Migrants begin moving into Wadsworth Elementary School as temporary shelter Thursday despite opposition from residents – Chicago Tribune

Migrants have begun to move into a former school-turned-shelter Thursday in the Woodlawn neighborhood despite continued resistance from some nearby residents.

Even after several community meetings with representatives from Mayor Lori Lightfoot’s administration, Woodlawn residents took a strong stand against the migrant shelter built inside the former Wadsworth Elementary School.

Despite the opposition, the city has begun to settle about 250 migrants at the school Thursday, according to an email from Lightfoot’s Office of Community Engagement.

According to the email, multiple city departments are finalizing the move-in and alerted the residents of increased activity around the site as the move-in begins.

The Wadsworth shelter is part of the city’s response to the thousands of migrants who have arrived in Chicago on more than 100 buses from Texas and Colorado since August. The city still sees an average of 10 new arrivals per day, according to the Department of Family and Support Services. The shelter was set to open last month but was delayed after pushback from Woodlawn residents.

The shelter will have 24/7 security at all entrances provided by the city, and the Chicago Police Department is implementing a community safety plan, which includes regular visits to the shelter.

Residents of the shelter will receive and sign a copy of the shelter’s rules and expectations upon moving in, the city said. Rules include signing in and out when entering or exiting the shelter, abiding by an 11 pm curfew, not allowing visitors and not using drugs or alcohol on the property.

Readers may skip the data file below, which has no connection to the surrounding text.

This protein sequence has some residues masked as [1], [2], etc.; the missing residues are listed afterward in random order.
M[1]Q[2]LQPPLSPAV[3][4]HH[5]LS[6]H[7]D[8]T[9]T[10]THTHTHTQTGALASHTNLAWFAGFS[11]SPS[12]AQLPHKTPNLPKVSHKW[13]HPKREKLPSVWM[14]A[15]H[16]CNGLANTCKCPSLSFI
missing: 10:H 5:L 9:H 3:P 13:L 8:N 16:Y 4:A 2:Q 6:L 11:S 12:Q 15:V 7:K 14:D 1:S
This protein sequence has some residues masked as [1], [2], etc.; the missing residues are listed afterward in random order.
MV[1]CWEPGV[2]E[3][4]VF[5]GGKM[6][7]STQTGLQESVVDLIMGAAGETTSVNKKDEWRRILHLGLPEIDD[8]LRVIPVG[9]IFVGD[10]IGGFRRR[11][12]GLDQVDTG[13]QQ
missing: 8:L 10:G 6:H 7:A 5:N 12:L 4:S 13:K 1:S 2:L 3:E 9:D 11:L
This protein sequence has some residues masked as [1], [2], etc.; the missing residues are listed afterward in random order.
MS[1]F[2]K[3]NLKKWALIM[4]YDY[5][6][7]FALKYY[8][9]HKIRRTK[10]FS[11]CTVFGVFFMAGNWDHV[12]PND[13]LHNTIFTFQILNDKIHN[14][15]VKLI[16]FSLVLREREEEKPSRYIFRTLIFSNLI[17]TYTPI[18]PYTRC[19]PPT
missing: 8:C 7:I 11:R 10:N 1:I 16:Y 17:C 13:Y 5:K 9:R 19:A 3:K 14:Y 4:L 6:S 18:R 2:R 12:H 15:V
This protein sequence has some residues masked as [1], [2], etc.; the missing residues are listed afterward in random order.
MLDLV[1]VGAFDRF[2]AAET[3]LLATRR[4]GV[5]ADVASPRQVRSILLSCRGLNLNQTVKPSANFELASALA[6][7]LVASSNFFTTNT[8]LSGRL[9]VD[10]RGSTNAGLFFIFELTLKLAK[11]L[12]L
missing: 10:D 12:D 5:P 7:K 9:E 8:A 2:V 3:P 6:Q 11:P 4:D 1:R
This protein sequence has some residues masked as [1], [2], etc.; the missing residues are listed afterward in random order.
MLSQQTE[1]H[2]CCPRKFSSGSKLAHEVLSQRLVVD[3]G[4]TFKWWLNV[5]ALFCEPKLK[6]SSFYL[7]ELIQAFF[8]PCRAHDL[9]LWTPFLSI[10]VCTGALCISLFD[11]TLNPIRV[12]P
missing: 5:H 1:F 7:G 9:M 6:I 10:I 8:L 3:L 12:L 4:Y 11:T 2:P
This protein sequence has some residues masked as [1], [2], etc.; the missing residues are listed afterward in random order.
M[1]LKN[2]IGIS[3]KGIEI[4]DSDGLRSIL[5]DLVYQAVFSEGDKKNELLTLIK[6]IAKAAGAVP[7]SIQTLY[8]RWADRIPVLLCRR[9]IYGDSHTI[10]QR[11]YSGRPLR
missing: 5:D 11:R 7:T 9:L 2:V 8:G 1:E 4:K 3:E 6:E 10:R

Cmdr. Roderick Watson of the 3rd District will host a discussion on community safety at 10 am Friday and another community meeting will take place at 5:30 pm Feb. 16.

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The Woodlawn residents who oppose the transformation of the neighborhood’s shuttered Wadsworth Elementary School into temporary housing for migrants who were bused to Chicago say their already-struggling community cannot take on another influx of people in need.

“While I’ll love to help immigrants and everybody else, I’ll like to help my own first,” said longtime Woodlawn resident Jean Clark in early January.

Ald. Jeanette Taylor, 20th, said her office de ella and her residents de ella were initially kept in the dark about the future of the school and the city’s plan to convert it into temporary housing. She added that the opposition from the neighborhood should not be seen as anti-immigrant sentiment but rather as residents feeling disrespected by the city’s plan to repurpose a school that the community had fought to keep open.

During a community meeting Saturday, Brandie Knazze, commissioner of the Department of Family and Support Services, responded to concerns raised by residents. She said no resources were diverted from the community or other programs to help the migrants.

“This is a state of emergency,” she said. “We’re trying to make sure that residents are treated with dignity and respect and that they have a safe place to stay while they figure out their next destination.”

This is a developing story. Check back for more.

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